Profiling one of the most popular articles published in the International Dental Journal

04 July 2019 Prevention

In 2005, FDI and Unilever Oral Care launched a partnership to raise awareness about oral health globally. Through a 21-day oral health education programme in schools, Brush Day & Night (BDN) teaches children and adults about the benefits of good oral hygiene and shows them how to brush their teeth twice daily with a fluoride toothpaste.

BDN experts Prof. Paulo Melo and Prof. Jo Frencken conducted a longitudinal study on almost 8,000 schoolchildren to evaluate the effectiveness of the 21-day programme.

Results from 7,991 children in 10 countries showed a 25% improvement in twice-daily brushing after 21 days with further improvement seen when the programme was repeated after 6–12 months. The study analysis revealed the effectiveness of the 21-day programme in sustainably educating children to brush their teeth twice a day, with an optimal impact on those aged 7–9 years.

"Brush Day & Night is sustainable because it includes empowering activities that children enjoy. The children play an important role and are rewarded for sharing their knowledge and promoting their good oral health behavior."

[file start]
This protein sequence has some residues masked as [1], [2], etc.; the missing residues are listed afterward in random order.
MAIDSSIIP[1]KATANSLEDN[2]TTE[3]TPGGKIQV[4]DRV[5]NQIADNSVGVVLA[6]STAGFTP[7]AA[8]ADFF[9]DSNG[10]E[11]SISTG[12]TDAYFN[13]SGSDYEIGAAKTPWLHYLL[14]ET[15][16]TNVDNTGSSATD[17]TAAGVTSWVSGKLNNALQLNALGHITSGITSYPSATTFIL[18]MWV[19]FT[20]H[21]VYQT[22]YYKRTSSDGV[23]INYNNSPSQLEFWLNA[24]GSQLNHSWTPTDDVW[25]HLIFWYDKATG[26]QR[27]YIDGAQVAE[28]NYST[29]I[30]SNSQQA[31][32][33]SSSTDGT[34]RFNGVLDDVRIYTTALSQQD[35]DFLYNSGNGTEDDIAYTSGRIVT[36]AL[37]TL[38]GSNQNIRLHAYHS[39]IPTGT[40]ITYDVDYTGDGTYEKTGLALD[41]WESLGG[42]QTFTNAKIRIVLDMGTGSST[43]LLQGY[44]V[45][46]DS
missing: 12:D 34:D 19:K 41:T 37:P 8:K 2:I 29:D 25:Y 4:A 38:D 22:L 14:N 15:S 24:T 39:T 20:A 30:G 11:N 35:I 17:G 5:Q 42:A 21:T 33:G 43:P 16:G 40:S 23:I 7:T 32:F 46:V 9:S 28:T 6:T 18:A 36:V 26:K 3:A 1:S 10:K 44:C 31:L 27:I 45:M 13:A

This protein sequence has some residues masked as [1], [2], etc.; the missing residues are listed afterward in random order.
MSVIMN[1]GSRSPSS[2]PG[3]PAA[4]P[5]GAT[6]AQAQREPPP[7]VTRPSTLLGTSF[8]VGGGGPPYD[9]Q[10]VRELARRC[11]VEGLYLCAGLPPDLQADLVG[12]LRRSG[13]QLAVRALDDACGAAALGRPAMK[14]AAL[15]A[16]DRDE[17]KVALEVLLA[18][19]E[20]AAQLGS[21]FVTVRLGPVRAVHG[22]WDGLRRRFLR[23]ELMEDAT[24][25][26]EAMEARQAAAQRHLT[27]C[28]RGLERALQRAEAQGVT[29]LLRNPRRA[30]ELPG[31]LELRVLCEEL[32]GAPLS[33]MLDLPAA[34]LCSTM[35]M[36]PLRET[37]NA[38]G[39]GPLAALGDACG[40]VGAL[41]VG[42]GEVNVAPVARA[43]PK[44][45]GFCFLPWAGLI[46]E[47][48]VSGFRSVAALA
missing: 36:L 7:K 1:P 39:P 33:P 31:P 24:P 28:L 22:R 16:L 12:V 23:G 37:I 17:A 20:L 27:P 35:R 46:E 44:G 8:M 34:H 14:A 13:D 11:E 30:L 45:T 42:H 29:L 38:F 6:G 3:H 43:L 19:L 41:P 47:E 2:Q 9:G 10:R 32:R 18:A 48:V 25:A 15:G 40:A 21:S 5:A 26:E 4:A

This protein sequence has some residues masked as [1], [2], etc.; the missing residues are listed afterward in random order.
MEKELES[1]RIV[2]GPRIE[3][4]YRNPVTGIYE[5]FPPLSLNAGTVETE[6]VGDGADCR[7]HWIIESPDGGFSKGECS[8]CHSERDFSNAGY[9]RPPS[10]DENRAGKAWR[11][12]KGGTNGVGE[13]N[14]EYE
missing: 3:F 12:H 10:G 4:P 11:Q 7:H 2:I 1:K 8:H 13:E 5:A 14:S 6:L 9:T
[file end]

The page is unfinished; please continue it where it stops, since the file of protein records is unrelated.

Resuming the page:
Prof. Paulo Melo, FDI Council Member 

FDI sat down with Prof. Paulo Melo to learn more about the BDN programme.

The 21-day BDN programme has been hailed as a ‘sustainable’ solution to improve children’s oral health knowledge and behavior. In your view, what makes the programme sustainable?

"Brush Day & Night is sustainable because it includes empowering activities that children enjoy. The children play an important role and are rewarded for sharing their knowledge and promoting their good oral health behavior. Teachers and other school personnel are also key to the long-term success of the programme—they are well prepared and actively participate in the tooth-brushing workshops in order to help children maintain good brushing habits even when the BDN team is not present. Finally, local responsibility for the programme is important. While it is essential to have toothbrushes and toothpaste available at the start of the project in order to establish good oral health habits, the community (school district, students’ families) or the government should ensure the continuity of these resources.”

The results appear in one of the most-downloaded articles in 2018 on the International Dental Journal (IDJ) website.

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